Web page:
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This is 1/4 of an overall assignment and I need help with this part.

The assignment question:

Create a trigger on the Rental table that will check when a new rental is to be inserted, that the member (MemberId) that is renting a book:

a. Does not have more than 2 books rented out: the books that are rented out are identified by having ReturnDate as NULL.

b. That the member does not owe more than 50 dollars to the library (the BalanceOwing attribute of the Member table).

What I have done so far :

CREATE TRIGGER tr_tblRental_ForInsert 
ON dbo.Rental
FOR INSERT
AS
BEGIN
    declare @MemberId int
    select  @MemberId int = MemberId from inserted

I would appreciate tips on how to go about this.

  • 1
    Could you post your schema for the two tables? That will help us point you in the right direction. – Aaron Apr 5 '16 at 4:10
  • Without answering an assignment question for you, the 'tip' you're looking for is to make use of the logical 'inserted' table within your trigger. Grab the member ID from the table, then perform your checking logic on it before either committing or rolling back the transaction... – Molenpad Apr 5 '16 at 10:20
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Don't assume that the trigger will always handle a single row inserted in the table. If you're inserting more than one row in Rental, the code you attempted to write will fail.

The logical tables inserted and deleted contain all the rows modified by the DML operation and they must be joined or correlated to the base table (or other tables) in order to take all the rows modified into consideration.

As far as the business logic required is concerned, this is a possible implementation:

CREATE TRIGGER tr_tblRental_ForInsert 
ON dbo.Rental
FOR INSERT
AS
BEGIN
    -- Always add this to your triggers: some libraries don't like
    -- triggers altering the number of rows affected by the DML operation
    SET NOCOUNT ON;

    -- a. Does not have more than 2 books rented out: 
    -- the books that are rented out are identified by having ReturnDate as NULL
    IF EXISTS (
        SELECT COUNT(*)
        FROM dbo.Rental
        WHERE MemberId IN (
                SELECT MemberId 
                FROM inserted
            )
            AND ReturnDate IS NULL
        GROUP BY MemberId
        HAVING COUNT(*) > 2
    )
    BEGIN
        ROLLBACK;
        THROW 51000, 'Members are not allowed to rent more than 2 books at a time.', 1;
    END


    -- b. That the member does not owe more than 50 dollars 
    -- to the library (the BalanceOwing attribute of the Member table).
    IF EXISTS (
        SELECT BalanceOwing 
        FROM dbo.Member 
        WHERE MemberId IN (
                SELECT MemberId 
                FROM inserted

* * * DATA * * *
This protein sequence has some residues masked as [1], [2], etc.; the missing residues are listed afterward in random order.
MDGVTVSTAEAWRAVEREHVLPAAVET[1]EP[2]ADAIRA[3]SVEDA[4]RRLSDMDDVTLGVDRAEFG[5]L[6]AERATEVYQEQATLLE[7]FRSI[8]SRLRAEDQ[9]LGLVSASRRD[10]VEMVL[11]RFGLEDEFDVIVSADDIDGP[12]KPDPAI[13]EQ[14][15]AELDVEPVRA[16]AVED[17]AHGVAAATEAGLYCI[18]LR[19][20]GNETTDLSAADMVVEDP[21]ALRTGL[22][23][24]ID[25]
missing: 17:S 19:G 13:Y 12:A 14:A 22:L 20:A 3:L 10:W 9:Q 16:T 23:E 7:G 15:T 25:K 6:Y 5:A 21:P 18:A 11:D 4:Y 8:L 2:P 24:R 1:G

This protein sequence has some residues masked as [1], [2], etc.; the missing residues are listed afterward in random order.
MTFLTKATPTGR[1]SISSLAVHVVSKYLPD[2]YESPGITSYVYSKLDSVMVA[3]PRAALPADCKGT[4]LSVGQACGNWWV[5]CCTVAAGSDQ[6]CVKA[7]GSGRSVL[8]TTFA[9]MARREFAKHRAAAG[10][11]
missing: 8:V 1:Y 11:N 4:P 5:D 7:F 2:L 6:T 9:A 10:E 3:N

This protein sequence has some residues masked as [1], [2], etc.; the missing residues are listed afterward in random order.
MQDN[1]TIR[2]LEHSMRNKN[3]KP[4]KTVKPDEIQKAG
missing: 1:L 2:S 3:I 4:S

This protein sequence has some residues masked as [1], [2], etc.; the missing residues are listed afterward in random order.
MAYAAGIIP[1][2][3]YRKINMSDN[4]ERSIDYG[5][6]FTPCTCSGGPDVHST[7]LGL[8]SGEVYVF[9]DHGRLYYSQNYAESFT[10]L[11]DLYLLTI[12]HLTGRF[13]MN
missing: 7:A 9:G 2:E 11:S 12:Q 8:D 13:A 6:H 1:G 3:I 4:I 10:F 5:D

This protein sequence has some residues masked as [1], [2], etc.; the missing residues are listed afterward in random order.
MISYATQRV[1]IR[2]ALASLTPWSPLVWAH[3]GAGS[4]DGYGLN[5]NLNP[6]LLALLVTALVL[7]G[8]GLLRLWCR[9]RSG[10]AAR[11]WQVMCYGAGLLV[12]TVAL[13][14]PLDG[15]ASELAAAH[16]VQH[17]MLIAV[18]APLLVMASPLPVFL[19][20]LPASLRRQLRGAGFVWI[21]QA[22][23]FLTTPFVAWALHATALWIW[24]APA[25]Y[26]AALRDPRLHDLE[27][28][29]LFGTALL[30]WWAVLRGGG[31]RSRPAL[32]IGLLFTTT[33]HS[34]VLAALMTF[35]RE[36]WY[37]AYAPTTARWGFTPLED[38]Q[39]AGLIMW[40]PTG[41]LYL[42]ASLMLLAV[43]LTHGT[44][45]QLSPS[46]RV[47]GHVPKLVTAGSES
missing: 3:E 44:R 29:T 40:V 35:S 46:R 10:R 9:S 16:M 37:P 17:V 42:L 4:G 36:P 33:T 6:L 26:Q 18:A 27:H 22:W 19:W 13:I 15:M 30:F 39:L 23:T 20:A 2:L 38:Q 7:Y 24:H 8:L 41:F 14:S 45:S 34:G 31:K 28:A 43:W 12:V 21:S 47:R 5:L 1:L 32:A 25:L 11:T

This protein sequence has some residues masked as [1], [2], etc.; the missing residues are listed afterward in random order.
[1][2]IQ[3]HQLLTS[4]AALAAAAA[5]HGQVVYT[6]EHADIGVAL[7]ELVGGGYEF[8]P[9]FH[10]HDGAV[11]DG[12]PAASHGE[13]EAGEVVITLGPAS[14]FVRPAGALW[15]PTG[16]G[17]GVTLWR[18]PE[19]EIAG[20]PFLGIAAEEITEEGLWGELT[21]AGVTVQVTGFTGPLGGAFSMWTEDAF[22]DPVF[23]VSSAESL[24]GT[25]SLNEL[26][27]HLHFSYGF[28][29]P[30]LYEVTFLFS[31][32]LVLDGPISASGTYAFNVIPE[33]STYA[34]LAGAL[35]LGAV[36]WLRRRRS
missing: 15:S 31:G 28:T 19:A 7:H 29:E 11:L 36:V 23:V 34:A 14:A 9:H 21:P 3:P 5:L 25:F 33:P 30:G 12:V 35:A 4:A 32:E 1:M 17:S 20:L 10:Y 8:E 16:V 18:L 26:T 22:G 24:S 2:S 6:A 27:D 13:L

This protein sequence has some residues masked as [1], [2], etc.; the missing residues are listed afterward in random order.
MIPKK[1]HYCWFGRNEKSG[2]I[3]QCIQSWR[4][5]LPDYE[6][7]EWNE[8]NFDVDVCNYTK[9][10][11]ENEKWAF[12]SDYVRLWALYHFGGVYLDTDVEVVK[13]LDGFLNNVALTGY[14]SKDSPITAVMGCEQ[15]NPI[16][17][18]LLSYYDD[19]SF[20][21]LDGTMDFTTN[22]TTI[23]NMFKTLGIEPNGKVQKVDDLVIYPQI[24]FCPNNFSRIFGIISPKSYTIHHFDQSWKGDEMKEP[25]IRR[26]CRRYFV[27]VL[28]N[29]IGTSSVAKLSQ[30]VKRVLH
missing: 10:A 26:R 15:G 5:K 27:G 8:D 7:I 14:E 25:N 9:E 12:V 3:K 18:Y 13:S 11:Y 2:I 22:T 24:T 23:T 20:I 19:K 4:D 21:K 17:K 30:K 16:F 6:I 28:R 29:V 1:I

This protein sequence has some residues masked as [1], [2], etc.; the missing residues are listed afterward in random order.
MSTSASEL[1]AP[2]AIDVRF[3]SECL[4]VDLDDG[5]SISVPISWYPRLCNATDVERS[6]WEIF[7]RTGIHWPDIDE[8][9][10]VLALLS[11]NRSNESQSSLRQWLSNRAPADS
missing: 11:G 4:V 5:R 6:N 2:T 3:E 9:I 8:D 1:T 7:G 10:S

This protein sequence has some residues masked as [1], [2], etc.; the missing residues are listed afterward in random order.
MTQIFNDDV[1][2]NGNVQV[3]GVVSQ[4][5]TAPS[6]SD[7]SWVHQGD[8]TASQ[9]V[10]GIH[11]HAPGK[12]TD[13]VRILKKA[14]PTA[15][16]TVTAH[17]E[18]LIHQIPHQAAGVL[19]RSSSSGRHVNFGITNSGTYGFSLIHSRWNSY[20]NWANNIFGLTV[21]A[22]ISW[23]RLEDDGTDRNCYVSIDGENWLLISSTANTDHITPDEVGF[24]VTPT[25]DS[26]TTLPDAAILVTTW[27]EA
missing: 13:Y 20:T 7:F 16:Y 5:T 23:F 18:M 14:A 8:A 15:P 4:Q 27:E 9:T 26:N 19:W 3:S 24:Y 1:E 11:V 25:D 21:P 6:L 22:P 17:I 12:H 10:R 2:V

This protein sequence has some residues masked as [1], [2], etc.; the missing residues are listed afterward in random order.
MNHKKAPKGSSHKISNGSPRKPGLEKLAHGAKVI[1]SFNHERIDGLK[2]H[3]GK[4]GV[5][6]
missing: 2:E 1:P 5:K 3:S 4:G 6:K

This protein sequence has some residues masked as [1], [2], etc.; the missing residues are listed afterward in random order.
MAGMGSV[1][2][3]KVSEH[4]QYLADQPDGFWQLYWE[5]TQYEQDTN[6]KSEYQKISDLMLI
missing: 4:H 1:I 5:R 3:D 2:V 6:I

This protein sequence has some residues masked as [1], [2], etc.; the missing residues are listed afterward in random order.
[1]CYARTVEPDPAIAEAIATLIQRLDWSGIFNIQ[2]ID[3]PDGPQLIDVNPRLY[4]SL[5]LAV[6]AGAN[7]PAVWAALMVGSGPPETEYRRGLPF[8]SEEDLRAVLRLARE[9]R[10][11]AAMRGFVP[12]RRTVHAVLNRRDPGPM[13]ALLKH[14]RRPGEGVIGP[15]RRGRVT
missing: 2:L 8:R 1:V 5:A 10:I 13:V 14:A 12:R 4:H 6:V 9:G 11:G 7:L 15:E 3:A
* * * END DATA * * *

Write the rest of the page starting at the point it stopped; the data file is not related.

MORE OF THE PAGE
)
            AND BalanceOwing > 50
    )
    BEGIN
        ROLLBACK;
        THROW 51000, 'Members are not allowed to rent more books if they owe more than $50 to the library.', 1;
    END

END

Please do not use this code in your project/homework if you don't understand what it does: your teacher will ask questions and you'd better have answers. If you need help understanding the code, place a comment here.

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0

My fundamental tip on how to go about this would be split this into several smaller problems. Assignment questions are certainly meant to be complex, because the intention is to test your knowledge on a number of issues. As a learner, however, you may find them much easier to tackle if you take on each issue separately.

And I suggest you consider the following sub-issues in your complex problem.

Inserted is a row set

Some database products allow you to define per-row and per-statement triggers. SQL Server supports only per-statement ones. The implication is that the inserted pseudo-table can have more than one row (because it is possible to insert more than one row with a single INSERT statement).

So, normally you will not use a scalar variable like @MemberId to pull a single value out of inserted and, probably, use it further in another query. That is iterative thinking. Instead, you should think in sets – whatever you meant to do with that single member ID should be done to every row at once, in a single statement.

FOR INSERT = rows are already in the table

…but the transaction is not yet committed. The Transact-SQL FOR INSERT syntax is a synonym for the standard SQL AFTER INSERT (which is accepted in Transact-SQL as well). The words "after insert" imply that at the time of the trigger's execution the inserted rows are already in the table on which the trigger is defined (in your case, dbo.Rental), even though the transaction is not committed yet.